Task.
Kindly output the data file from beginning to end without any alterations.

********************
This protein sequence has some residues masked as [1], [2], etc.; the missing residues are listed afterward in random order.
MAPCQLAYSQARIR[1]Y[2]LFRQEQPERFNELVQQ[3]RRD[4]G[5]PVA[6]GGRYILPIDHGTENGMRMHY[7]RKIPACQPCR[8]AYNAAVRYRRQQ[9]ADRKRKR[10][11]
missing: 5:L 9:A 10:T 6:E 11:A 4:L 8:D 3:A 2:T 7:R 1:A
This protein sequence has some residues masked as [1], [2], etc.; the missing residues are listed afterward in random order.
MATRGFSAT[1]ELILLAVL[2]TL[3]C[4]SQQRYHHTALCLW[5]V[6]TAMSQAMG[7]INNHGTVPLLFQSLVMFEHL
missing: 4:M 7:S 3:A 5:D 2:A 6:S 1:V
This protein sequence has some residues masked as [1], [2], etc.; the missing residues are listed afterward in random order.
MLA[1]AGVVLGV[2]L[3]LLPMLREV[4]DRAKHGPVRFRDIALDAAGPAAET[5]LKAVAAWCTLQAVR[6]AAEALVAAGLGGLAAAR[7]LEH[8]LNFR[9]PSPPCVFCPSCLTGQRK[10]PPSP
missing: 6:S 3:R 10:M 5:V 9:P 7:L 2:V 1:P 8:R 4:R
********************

This protein sequence has some residues masked as [1], [2], etc.; the missing residues are listed afterward in random order.
MAPCQLAYSQARIR[1]Y[2]LFRQEQPERFNELVQQ[3]RRD[4]G[5]PVA[6]GGRYILPIDHGTENGMRMHY[7]RKIPACQPCR[8]AYNAAVRYRRQQ[9]ADRKRKR[10][11]
missing: 5:L 9:A 10:T 6:E 11:A 4:L 8:D 3:A 2:T 7:R 1:A
This protein sequence has some residues masked as [1], [2], etc.; the missing residues are listed afterward in random order.
MATRGFSAT[1]ELILLAVL[2]TL[3]C[4]SQQRYHHTALCLW[5]V[6]TAMSQAMG[7]INNHGTVPLLFQSLVMFEHL
missing: 4:M 7:S 3:A 5:D 2:A 6:S 1:V
This protein sequence has some residues masked as [1], [2], etc.; the missing residues are listed afterward in random order.
MLA[1]AGVVLGV[2]L[3]LLPMLREV[4]DRAKHGPVRFRDIALDAAGPAAET[5]LKAVAAWCTLQAVR[6]AAEALVAAGLGGLAAAR[7]LEH[8]LNFR[9]PSPPCVFCPSCLTGQRK[10]PPSP
missing: 6:S 3:R 10:M 5:V 9:P 7:L 2:V 1:P 8:R 4:R